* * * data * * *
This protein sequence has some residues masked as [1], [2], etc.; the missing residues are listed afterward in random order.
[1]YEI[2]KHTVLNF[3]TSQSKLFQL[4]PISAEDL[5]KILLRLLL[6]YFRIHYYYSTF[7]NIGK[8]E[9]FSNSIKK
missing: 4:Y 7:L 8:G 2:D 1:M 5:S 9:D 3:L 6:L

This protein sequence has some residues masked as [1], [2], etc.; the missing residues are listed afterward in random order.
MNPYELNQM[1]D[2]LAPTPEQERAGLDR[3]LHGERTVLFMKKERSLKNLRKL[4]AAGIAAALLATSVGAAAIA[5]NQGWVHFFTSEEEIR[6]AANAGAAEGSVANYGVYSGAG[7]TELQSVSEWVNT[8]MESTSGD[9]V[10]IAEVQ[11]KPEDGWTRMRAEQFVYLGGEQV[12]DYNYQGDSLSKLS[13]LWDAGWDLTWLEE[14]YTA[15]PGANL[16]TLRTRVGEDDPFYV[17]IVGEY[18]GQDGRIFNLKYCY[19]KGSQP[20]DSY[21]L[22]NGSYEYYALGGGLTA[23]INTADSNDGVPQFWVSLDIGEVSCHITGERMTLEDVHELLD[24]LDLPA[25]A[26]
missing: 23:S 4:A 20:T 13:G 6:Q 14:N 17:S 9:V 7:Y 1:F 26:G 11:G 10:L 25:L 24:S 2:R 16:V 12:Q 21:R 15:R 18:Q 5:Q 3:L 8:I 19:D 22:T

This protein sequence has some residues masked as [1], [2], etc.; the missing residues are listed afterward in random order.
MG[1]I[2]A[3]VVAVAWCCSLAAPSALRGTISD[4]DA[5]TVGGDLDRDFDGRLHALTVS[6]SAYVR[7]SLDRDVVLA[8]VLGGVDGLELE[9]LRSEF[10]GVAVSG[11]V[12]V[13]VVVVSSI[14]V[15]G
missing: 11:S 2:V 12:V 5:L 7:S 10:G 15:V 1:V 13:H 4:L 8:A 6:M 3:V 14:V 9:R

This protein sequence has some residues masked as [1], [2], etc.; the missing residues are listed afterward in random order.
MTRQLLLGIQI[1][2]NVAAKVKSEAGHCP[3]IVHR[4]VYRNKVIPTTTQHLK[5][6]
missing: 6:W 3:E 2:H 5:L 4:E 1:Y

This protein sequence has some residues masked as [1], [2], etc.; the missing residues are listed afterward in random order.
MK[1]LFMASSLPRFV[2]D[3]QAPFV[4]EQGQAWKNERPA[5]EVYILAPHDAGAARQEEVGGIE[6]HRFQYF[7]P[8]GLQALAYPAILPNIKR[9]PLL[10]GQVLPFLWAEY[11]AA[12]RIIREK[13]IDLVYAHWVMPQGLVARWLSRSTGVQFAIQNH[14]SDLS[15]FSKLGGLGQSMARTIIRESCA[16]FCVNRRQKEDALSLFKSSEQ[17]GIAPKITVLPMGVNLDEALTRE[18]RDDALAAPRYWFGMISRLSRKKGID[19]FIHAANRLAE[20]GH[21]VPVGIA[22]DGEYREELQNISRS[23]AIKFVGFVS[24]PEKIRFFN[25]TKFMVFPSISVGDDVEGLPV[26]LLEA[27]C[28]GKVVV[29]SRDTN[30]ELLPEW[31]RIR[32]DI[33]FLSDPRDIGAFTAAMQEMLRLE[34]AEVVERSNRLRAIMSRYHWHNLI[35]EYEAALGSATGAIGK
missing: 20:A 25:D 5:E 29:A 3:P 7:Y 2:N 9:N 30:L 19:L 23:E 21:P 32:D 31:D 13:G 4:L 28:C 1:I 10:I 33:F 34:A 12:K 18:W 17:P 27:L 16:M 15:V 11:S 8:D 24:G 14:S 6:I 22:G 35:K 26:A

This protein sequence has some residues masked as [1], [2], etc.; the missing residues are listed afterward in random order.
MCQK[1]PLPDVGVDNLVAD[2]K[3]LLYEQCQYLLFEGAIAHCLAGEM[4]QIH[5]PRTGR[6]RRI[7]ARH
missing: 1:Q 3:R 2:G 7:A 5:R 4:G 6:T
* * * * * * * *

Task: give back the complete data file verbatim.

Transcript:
This protein sequence has some residues masked as [1], [2], etc.; the missing residues are listed afterward in random order.
[1]YEI[2]KHTVLNF[3]TSQSKLFQL[4]PISAEDL[5]KILLRLLL[6]YFRIHYYYSTF[7]NIGK[8]E[9]FSNSIKK
missing: 4:Y 7:L 8:G 2:D 1:M 5:S 9:D 3:L 6:L

This protein sequence has some residues masked as [1], [2], etc.; the missing residues are listed afterward in random order.
MNPYELNQM[1]D[2]LAPTPEQERAGLDR[3]LHGERTVLFMKKERSLKNLRKL[4]AAGIAAALLATSVGAAAIA[5]NQGWVHFFTSEEEIR[6]AANAGAAEGSVANYGVYSGAG[7]TELQSVSEWVNT[8]MESTSGD[9]V[10]IAEVQ[11]KPEDGWTRMRAEQFVYLGGEQV[12]DYNYQGDSLSKLS[13]LWDAGWDLTWLEE[14]YTA[15]PGANL[16]TLRTRVGEDDPFYV[17]IVGEY[18]GQDGRIFNLKYCY[19]KGSQP[20]DSY[21]L[22]NGSYEYYALGGGLTA[23]INTADSNDGVPQFWVSLDIGEVSCHITGERMTLEDVHELLD[24]LDLPA[25]A[26]
missing: 23:S 4:A 20:T 13:G 6:Q 14:N 17:S 9:V 7:Y 1:F 26:G 11:G 10:L 25:L 24:S 2:R 16:V 12:Q 21:R 15:R 18:Q 5:Q 3:L 8:I 19:D 22:T

This protein sequence has some residues masked as [1], [2], etc.; the missing residues are listed afterward in random order.
MG[1]I[2]A[3]VVAVAWCCSLAAPSALRGTISD[4]DA[5]TVGGDLDRDFDGRLHALTVS[6]SAYVR[7]SLDRDVVLA[8]VLGGVDGLELE[9]LRSEF[10]GVAVSG[11]V[12]V[13]VVVVSSI[14]V[15]G
missing: 11:S 2:V 12:V 5:L 7:S 10:G 15:V 1:V 13:H 4:L 8:A 6:M 3:V 14:V 9:R

This protein sequence has some residues masked as [1], [2], etc.; the missing residues are listed afterward in random order.
MTRQLLLGIQI[1][2]NVAAKVKSEAGHCP[3]IVHR[4]VYRNKVIPTTTQHLK[5][6]
missing: 6:W 3:E 2:H 5:L 4:E 1:Y

This protein sequence has some residues masked as [1], [2], etc.; the missing residues are listed afterward in random order.
MK[1]LFMASSLPRFV[2]D[3]QAPFV[4]EQGQAWKNERPA[5]EVYILAPHDAGAARQEEVGGIE[6]HRFQYF[7]P[8]GLQALAYPAILPNIKR[9]PLL[10]GQVLPFLWAEY[11]AA[12]RIIREK[13]IDLVYAHWVMPQGLVARWLSRSTGVQFAIQNH[14]SDLS[15]FSKLGGLGQSMARTIIRESCA[16]FCVNRRQKEDALSLFKSSEQ[17]GIAPKITVLPMGVNLDEALTRE[18]RDDALAAPRYWFGMISRLSRKKGID[19]FIHAANRLAE[20]GH[21]VPVGIA[22]DGEYREELQNISRS[23]AIKFVGFVS[24]PEKIRFFN[25]TKFMVFPSISVGDDVEGLPV[26]LLEA[27]C[28]GKVVV[29]SRDTN[30]ELLPEW[31]RIR[32]DI[33]FLSDPRDIGAFTAAMQEMLRLE[34]AEVVERSNRLRAIMSRYHWHNLI[35]EYEAALGSATGAIGK
missing: 20:A 25:D 5:E 29:A 3:P 7:Y 2:N 9:N 30:L 19:L 23:E 21:P 32:D 31:D 13:G 4:L 28:C 1:I 10:I 33:F 34:A 12:K 18:W 17:P 27:L 16:M 15:V 11:S 8:D 24:G 14:S 6:I 22:G 35:K 26:A

This protein sequence has some residues masked as [1], [2], etc.; the missing residues are listed afterward in random order.
MCQK[1]PLPDVGVDNLVAD[2]K[3]LLYEQCQYLLFEGAIAHCLAGEM[4]QIH[5]PRTGR[6]RRI[7]ARH
missing: 1:Q 3:R 2:G 7:A 5:R 4:G 6:T